The American Dream involves making a living doing what you love, but according to research, 4 out of 5 people are unhappy with their jobs and are looking to make a career change. Some employees may be looking for more challenging work while others are striving for a higher salary, but not many are ready to take the plunge and start searching for a new career.
It’s not easy making a career change when you take into account your age, income and debt. If you’re in debt, it might be scary to think of starting over somewhere new and at the bottom of a pay scale when your current job is helping to pay off that new house, car, or your children’s tuition.
When you leave your current career for a completely different one, you’ll find the shift trickier than if you were merely seeking new employment in the same field. Your new employer probably won’t be able to pay you the same rate or give you the same benefits, you may have to invest in extra training or more education, and you may even have to move to a new location to get hired. Regardless of your reasons for wanting to start over anew or make a career change, you must ready yourself for the things you might face.
How To Make A Career Change
Before you decide to quit your job and change careers, you should be able to do the following:
- Create A Practical Budget You Can Follow. There is great value in living within your means. Following a strict budget for the things you need and controlling impulse buying is crucial in obtaining financial freedom. Reducing your frivolous spending will be quite helpful in any emergency, including a career change that could result in lower earnings, such as starting a blog to make money online.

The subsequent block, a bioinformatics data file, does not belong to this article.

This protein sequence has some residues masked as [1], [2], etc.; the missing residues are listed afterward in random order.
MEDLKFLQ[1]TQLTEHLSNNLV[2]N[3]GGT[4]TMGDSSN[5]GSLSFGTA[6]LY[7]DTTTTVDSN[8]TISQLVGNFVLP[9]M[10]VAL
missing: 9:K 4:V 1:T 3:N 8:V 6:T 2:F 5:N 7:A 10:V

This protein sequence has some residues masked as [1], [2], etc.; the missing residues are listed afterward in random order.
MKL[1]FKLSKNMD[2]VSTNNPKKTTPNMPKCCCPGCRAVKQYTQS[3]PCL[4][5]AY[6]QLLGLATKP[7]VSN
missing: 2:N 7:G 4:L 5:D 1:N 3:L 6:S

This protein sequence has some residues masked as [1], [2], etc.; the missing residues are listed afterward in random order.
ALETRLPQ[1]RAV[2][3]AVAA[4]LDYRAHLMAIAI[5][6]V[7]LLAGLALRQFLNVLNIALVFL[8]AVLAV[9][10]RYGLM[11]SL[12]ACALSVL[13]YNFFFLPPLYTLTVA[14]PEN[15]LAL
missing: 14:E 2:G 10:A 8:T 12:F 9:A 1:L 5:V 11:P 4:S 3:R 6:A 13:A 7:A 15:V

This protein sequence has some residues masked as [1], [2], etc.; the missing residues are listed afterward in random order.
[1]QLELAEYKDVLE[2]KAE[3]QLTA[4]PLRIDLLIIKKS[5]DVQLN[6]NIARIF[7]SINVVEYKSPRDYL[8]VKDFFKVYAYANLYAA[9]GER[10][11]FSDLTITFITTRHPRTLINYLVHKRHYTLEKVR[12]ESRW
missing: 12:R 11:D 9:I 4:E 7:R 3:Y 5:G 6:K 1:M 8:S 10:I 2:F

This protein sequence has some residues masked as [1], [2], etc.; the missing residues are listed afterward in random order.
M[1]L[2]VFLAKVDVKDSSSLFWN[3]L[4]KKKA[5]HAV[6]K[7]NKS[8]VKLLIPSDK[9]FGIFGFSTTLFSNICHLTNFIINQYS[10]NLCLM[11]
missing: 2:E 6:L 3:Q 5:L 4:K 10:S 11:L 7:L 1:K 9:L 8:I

- Evaluate Your Strengths and Weaknesses. Take some time to assess your strengths and weaknesses, and don’t let your strengths become weaknesses. Create a plan to improve on your weak skills and learn new ones, even if it means more training and education. Keep up on current trends and take advantage of training opportunities that will increase your productivity and make you a more desirable employee. Be proactive and take initiative rather than waiting on those around you to push you forward. Think about what you find appealing in a job and what you wish to avoid, and the importance of both in relation to your new career.
- Avoid Becoming Obsolete. We live in an age of technology, where machines are doing the jobs that people once did, but more efficiently and for a lower cost. Outsourcing has taken jobs from Americans and placed them in the hands of cheap labor in order to fulfill companies’ bottom lines. Stay alert and conscious of changes that could affect your job.
- Preserve and Advance Your Current Skill Set. Don’t let your strengths become weaknesses. Keep up on current trends and take advantage of training opportunities that will increase your productivity and make you a more desirable employee. Be proactive and take initiative rather than waiting on those around you to push you forward.
Financial Decisions To Make Before Changing Your Career